A photo of two sorority members on campus with a racist caption spread across social media Thursday morning, triggering a wave of backlash and debate from students and alumni.
Following Saturday’s men’s basketball game against Davidson, head coach Maurice Joseph joined the conversation.
“I want to make it clear the feelings that I have and our program that we have as a whole and our University has as a whole,” Joseph said in a four-minute statement during the game’s press conference. “There is no place for that in the world and there is no place for that in this country and there is no place for that certainly at this University.”
Instead of taking the court in their usual suit and tie, Joseph and his coaching staff all wore white Nike shirts with the word ‘EQUALITY.’ across the front.
Players – who wore the same shirts in black instead of their regular GW warm-ups – said they supported the sentiments of Joseph’s comments.
“The shirts for our guys, the shirts for our staff is a representation,” Joseph said. “We want to make a bold and clear statement that we as a program don’t stand for that.”
The image, posted to Snapchat and circulated on other social media outlets, appears to depict two members of Alpha Phi, one of whom is posing with an empty banana peel. The photo is captioned: “Izzy: ‘I’m 1/16 black.’” As the image spread, the University said it would examine the incident and the provost called the photo “entirely inappropriate.”
The women in the photo, who have not been publicly identified, were expelled from their sorority, but no other official action has been announced by GW.
Tanya Vogel, the acting athletic director who assumed her role just last month, said she will continue to work on showing equality and respect as her department represents “all corners of the United States and more than 30 countries.”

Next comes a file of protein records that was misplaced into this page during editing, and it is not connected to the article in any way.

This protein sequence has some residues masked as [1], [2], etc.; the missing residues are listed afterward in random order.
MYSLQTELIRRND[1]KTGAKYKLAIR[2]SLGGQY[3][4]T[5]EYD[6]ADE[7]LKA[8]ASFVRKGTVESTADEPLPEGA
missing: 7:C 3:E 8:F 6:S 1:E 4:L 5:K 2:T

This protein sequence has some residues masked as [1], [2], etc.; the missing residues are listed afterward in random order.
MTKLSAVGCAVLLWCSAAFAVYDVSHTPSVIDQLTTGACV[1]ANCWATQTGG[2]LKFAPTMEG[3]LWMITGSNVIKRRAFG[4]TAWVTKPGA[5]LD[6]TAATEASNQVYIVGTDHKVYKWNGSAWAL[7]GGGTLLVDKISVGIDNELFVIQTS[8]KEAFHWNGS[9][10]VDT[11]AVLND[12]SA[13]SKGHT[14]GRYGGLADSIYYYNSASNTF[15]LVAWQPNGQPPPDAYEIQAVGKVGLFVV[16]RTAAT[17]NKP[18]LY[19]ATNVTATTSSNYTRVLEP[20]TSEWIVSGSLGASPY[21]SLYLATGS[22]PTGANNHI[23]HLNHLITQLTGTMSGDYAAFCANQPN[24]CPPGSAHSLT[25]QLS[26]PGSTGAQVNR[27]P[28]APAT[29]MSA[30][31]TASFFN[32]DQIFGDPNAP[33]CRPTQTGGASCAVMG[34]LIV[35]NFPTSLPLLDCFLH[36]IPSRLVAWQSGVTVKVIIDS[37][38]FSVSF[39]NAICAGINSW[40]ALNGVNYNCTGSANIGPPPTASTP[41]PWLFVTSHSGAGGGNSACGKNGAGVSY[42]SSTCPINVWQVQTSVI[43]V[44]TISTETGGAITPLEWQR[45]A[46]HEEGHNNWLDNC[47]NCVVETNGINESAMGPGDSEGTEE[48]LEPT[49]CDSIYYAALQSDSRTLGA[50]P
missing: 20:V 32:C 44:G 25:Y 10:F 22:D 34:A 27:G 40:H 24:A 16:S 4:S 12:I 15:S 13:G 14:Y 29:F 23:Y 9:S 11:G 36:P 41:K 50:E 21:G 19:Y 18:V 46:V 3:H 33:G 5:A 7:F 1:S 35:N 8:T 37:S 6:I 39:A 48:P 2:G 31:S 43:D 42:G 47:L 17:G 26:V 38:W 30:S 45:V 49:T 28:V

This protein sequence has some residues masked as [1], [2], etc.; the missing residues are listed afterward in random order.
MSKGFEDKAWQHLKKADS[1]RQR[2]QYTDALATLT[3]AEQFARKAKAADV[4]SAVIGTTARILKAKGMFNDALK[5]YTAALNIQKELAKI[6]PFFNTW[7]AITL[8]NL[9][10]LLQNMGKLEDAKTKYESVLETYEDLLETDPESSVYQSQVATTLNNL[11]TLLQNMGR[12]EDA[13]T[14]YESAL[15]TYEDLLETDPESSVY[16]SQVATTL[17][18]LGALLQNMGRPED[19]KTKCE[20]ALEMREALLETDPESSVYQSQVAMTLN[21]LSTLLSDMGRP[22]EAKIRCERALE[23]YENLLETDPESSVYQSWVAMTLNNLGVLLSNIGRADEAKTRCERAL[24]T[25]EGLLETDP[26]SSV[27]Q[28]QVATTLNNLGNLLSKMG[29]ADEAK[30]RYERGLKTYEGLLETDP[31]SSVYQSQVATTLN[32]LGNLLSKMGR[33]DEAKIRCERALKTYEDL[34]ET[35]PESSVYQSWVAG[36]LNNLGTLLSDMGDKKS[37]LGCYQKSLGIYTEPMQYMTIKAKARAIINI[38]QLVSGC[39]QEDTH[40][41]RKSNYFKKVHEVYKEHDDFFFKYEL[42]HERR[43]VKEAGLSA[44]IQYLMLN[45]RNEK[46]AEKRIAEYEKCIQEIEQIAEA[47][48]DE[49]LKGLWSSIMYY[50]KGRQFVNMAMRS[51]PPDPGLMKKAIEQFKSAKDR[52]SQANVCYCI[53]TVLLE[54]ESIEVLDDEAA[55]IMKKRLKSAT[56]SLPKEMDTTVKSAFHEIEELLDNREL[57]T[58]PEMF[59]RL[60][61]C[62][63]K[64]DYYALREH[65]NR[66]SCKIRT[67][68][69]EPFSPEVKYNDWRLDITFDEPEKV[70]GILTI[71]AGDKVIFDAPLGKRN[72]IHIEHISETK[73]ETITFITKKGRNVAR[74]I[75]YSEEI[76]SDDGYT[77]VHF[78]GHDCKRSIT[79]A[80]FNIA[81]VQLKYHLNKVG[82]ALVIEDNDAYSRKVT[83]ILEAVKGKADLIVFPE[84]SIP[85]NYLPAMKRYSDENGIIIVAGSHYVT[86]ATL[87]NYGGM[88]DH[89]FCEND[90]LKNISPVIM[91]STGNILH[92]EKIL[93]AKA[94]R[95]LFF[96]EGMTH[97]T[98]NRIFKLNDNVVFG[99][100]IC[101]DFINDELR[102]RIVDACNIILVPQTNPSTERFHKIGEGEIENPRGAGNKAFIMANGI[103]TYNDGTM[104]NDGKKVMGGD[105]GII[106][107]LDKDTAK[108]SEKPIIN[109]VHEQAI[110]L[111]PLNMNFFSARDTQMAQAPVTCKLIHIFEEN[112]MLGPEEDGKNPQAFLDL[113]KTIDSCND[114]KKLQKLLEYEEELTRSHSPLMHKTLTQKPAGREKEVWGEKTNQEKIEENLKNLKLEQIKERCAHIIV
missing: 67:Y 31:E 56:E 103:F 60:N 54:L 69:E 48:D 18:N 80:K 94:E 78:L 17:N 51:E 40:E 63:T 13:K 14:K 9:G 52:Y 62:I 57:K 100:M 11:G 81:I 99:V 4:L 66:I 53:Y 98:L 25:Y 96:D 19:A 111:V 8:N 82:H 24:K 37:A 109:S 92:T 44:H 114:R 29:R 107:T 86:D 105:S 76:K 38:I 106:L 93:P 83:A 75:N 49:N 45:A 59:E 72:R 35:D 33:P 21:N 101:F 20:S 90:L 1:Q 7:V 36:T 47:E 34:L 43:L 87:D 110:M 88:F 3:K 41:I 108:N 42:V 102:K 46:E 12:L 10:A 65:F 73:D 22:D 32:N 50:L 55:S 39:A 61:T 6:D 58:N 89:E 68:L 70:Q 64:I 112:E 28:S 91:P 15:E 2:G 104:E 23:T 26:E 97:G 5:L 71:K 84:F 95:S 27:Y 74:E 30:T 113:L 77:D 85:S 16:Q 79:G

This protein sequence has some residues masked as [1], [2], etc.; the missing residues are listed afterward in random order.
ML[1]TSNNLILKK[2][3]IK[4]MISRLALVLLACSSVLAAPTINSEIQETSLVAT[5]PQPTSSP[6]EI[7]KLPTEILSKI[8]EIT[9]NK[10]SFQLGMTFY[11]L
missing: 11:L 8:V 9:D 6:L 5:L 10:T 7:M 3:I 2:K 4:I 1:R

“Words and images of a racially insensitive nature are hurtful, no matter their intent, particularly on a college campus,” Vogel said in a statement Saturday. “We’re committed to building on the strength that is created by this diversity and fostering an inclusive environment for all.”
Joseph – who has been at GW for seven seasons – said the racial divisiveness of the Snapchat post is not normal within GW’s community and that he supports the University’s effort as they continue to investigate.
“I want our program to be a representation of what I think our school is a representation of, and that is diversity, that’s inclusion, that’s racial sensitivity,” he said. “I want everybody to understand that and I want to continue to build and foster an environment where we have respect for all and understand equality is important, that’s not just racially, that’s gender, that’s across the board.”
Athletic teams and players around the country, at the collegiate and professional level, have made similar statements supporting racial equality. In recent years, athletes have begun national conversations by kneeling during the national anthem or wearing ‘I can’t breathe’ shirts during basketball games – to stand up against police brutality.
The men’s basketball team – one of GW’s most public programs – hasn’t taken any controversial or public stances on hot-button issues in at least the last two years that Joseph has been coach.
But Joseph said he wants his team to stand at the forefront of the University’s movement towards equality.
“I want my program to be part of the solution. I want to be part of the solution,” Joseph said. “Everybody has ways to impact what is going on in this country from a racially charged standpoint. The way I try to impact is by teaching my guys every single day about life.”
Players on the men’s basketball team represent multiple cities, states and countries, as well as multiple races and ethnicities. Joseph is one of less than 15 percent of non-white men’s college head coaches, according to the most recent Racial and Gender Report Card from the University of Central Florida.
“We get spoiled in sports because race, a lot of times, gets thrown out the window because you are competing for the same goal,” Joseph said. “You don’t always get to experience some of those harsh realities that the rest of the world feels.”